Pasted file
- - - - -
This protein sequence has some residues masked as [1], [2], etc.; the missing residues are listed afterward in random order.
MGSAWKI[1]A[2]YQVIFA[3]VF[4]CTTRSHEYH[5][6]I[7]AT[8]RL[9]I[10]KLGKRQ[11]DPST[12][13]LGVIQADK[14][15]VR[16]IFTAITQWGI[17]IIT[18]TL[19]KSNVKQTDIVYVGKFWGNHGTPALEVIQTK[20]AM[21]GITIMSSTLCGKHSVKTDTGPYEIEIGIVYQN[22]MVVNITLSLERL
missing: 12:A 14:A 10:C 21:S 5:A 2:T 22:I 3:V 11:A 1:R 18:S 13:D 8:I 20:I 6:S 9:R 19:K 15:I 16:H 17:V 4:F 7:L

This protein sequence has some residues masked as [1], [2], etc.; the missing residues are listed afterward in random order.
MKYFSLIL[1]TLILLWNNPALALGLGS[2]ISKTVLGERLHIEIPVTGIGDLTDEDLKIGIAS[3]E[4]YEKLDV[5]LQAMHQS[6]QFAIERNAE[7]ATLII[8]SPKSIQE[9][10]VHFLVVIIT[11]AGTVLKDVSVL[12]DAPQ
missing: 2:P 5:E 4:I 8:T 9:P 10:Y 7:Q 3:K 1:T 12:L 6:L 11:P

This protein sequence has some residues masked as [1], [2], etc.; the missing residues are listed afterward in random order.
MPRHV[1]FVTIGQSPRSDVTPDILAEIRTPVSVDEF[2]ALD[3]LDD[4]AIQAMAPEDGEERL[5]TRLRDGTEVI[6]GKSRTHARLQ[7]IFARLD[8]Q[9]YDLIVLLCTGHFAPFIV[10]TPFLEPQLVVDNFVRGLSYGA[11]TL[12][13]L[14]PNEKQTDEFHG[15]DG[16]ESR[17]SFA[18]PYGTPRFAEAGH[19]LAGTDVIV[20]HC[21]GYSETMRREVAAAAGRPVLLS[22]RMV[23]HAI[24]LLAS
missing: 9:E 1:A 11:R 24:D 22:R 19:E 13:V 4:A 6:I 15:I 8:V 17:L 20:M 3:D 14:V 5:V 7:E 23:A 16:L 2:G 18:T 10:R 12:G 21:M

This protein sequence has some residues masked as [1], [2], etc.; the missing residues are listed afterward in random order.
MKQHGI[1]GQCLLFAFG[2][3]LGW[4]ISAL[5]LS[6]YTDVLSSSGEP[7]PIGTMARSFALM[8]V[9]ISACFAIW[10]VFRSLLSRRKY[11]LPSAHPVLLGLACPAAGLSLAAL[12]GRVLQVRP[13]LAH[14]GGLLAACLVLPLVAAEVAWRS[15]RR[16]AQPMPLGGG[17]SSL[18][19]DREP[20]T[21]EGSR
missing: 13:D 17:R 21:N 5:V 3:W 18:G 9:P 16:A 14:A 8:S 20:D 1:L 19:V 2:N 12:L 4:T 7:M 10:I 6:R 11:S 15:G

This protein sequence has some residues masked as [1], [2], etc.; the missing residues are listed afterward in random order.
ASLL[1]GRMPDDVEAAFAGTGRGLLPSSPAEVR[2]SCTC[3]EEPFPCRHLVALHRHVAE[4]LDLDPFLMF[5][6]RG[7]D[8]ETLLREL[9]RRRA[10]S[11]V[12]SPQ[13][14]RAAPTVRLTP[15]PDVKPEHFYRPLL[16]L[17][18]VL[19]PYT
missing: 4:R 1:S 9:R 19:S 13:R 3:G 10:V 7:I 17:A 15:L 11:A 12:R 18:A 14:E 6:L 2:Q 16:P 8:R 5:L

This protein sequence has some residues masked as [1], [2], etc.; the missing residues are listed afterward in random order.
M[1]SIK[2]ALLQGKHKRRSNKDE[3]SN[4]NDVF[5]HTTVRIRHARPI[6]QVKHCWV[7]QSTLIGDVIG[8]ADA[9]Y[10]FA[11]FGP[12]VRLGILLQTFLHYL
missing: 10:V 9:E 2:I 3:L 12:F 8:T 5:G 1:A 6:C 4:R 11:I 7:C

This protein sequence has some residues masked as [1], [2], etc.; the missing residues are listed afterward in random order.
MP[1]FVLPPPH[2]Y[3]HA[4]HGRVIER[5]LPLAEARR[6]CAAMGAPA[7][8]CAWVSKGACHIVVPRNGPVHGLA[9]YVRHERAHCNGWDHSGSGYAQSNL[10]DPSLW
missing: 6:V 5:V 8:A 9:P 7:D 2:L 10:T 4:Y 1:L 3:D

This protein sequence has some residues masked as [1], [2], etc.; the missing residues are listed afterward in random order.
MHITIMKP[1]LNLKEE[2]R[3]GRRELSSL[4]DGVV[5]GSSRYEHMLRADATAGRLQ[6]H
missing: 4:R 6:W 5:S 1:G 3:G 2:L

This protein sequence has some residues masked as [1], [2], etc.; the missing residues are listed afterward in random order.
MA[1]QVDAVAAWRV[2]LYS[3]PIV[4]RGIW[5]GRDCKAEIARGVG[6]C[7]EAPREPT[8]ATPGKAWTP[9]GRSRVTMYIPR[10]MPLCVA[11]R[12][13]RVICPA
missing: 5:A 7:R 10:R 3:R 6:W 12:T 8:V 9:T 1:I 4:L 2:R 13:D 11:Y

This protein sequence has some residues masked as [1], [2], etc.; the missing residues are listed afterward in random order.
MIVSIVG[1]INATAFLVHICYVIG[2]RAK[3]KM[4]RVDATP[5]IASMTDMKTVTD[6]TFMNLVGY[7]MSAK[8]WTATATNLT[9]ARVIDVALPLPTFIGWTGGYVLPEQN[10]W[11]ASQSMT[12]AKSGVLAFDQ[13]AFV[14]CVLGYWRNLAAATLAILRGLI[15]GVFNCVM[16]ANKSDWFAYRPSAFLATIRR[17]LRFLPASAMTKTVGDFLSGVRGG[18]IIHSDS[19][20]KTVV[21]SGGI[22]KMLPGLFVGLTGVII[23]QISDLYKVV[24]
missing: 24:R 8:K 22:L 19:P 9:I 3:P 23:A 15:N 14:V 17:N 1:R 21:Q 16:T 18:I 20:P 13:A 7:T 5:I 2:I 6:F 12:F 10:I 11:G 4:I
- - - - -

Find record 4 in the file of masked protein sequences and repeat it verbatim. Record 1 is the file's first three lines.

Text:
This protein sequence has some residues masked as [1], [2], etc.; the missing residues are listed afterward in random order.
MKQHGI[1]GQCLLFAFG[2][3]LGW[4]ISAL[5]LS[6]YTDVLSSSGEP[7]PIGTMARSFALM[8]V[9]ISACFAIW[10]VFRSLLSRRKY[11]LPSAHPVLLGLACPAAGLSLAAL[12]GRVLQVRP[13]LAH[14]GGLLAACLVLPLVAAEVAWRS[15]RR[16]AQPMPLGGG[17]SSL[18][19]DREP[20]T[21]EGSR
missing: 13:D 17:R 21:N 5:V 3:W 18:G 9:P 16:A 14:A 8:S 20:D 1:L 19:V 2:N 12:L 4:T 7:M 10:I 6:R 11:S 15:G